Home is a state of mind

Published 12:09 am Thursday, September 22, 2011

Women with Alzheimer’s disease outnumber men. That means sons and husbands may need to assume care when daughters are not available or able to help.

Angus, 80, has been the primary caregiver for his wife Irene for five to six years.

As he says, “She is in the nursing home now, but it still preys on my mind. I feel like I have just dumped her off. Everyone tells me I’ve done the right thing, but it doesn’t feel good. I just wish we had talked about such things before she needed this. … Not that if she had been very against it in the past, I could do anything different.”

It took many years to decide that caring for Irene was more than Angus could handle. Irene started with problems remembering what had happened recently, and then could not remember what she should do next. Because several of her brothers and sisters had Alzheimer’s disease, the family knew what to expect.

She had always kept house and taken a lot of time with nearby children and grandchildren, and soon Angus began to worry about her using the gas stove. She agreed to stay away from the stove, although she wasn’t always so agreeable.

Sometimes she would “take spells of being very ornery.” Since Angus was retired, he cooked, cleaned and watched Irene, but doing chores outside the house was almost impossible.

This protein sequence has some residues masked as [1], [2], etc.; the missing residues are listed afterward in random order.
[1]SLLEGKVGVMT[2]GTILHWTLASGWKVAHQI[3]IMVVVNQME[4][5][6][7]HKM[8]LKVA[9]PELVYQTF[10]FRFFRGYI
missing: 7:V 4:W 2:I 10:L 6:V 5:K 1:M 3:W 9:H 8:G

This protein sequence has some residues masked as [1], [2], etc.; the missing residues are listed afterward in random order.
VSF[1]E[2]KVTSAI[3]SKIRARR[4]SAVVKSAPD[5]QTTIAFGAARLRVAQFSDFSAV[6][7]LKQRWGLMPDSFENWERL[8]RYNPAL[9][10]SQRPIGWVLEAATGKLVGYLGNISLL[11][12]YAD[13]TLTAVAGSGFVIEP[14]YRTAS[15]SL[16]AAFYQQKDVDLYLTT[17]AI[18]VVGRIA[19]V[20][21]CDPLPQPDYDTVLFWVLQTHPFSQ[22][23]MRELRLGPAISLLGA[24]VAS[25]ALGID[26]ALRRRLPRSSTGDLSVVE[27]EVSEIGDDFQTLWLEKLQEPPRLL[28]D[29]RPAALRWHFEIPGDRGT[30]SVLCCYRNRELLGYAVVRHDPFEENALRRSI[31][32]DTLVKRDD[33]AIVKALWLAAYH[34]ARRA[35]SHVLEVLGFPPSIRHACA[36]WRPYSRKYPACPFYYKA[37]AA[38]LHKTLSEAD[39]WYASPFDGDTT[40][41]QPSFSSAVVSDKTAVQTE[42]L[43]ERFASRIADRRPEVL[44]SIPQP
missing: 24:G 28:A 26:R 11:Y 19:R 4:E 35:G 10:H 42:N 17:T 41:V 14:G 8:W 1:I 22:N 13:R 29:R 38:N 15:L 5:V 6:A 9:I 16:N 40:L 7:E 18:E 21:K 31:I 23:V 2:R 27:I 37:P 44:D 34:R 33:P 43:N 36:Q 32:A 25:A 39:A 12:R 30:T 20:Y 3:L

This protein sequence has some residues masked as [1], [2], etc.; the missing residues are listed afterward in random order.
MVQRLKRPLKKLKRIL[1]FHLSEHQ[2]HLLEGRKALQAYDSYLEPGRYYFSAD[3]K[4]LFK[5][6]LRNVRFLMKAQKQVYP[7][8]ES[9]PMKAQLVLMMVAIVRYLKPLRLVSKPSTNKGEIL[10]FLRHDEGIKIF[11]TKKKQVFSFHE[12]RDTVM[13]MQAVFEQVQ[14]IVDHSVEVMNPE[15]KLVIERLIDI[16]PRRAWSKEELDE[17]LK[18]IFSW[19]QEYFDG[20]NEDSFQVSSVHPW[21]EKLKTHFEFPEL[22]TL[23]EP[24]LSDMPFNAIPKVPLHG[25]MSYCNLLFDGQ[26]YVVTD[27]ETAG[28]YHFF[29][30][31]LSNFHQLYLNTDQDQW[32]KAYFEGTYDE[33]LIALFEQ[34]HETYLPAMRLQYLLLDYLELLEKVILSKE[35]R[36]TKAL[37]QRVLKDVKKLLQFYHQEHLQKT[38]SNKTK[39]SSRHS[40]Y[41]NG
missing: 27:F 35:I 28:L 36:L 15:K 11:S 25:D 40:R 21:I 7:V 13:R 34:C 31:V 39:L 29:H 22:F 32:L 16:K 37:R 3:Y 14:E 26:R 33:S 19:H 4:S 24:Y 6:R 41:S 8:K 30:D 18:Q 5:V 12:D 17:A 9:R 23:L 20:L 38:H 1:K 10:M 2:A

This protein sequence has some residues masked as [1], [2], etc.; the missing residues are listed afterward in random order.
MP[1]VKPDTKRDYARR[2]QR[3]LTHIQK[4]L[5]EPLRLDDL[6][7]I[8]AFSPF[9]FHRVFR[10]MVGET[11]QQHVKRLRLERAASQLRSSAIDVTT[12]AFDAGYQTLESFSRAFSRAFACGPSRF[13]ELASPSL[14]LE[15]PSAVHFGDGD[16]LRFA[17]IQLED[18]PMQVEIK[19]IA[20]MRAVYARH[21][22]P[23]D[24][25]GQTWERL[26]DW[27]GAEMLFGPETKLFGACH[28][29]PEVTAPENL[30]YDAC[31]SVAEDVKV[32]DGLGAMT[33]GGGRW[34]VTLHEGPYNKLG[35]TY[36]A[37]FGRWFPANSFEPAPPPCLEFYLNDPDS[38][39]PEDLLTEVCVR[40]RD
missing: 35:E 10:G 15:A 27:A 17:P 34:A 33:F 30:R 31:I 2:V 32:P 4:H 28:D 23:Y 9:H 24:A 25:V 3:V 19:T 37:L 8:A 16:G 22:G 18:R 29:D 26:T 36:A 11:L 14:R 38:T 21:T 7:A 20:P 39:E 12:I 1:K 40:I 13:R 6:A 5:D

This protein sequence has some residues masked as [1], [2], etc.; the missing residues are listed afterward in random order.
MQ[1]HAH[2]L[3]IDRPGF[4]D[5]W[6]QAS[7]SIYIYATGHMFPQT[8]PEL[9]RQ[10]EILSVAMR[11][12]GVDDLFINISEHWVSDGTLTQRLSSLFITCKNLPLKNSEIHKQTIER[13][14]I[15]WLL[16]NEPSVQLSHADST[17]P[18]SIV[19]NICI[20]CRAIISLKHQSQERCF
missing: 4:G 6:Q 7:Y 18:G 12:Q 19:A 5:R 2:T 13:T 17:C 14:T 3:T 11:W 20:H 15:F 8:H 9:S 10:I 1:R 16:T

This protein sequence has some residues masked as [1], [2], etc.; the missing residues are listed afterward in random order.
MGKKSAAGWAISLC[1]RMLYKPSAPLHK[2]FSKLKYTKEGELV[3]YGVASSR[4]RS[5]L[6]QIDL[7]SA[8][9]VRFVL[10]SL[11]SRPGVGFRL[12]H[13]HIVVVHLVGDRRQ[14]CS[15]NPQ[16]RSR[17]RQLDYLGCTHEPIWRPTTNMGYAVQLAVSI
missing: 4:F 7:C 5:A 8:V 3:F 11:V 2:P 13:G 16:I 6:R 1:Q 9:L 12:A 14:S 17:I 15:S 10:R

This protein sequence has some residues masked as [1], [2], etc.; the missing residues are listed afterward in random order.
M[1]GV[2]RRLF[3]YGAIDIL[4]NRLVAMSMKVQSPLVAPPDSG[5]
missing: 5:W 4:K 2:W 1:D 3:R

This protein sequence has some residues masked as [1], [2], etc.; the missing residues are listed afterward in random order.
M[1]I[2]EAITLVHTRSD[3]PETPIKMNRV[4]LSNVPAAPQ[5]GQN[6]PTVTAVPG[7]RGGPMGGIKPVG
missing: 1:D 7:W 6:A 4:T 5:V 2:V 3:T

More than a year ago her need “to go home” became more insistent. She carried her clothes around the house all day and piled them up beside the bed at night, asking again and again, “Why can’t I go home?”

She had been at this home for the past 30-some years. But she wasn’t at her childhood home.  Irene would bolt out of the house if Angus wasn’t watching, and she was restless day and night. Door hooks helped a little.

Angus was getting worn out. Some paid day-helpers and family came to help with bathing Irene and housekeeping. Eventually, someone had to be in the house overnight just so Angus could get some sleep. Irene’s daughter took her turns, helped with personal care and took care of her mother’s medications every day. No one could get Irene to eat properly. It was urging by home-care personnel who convinced Angus the time to act had come, so in June the papers were filed, and Irene entered a nursing home. Until all her funds are spent down, which won’t take long, the family is paying her bills.

Angus looks lonely and sad. He visits Irene regularly. He talks with her and brings special treats to eat. Irene hates to see him go. He cannot understand why people have stopped visiting, but for some folks it is just hard to know what to do with someone that can’t carry on a conversation. Just holding her hand is his comfort.

Peggy Cohn is a retired geriatric-care manager with a background in public-health nursing and degrees in family studies and aging. The stories are drawn from local caregivers of folks with Alzheimer’s disease. All caregivers and their families are anonymous to protect their privacy and dignity.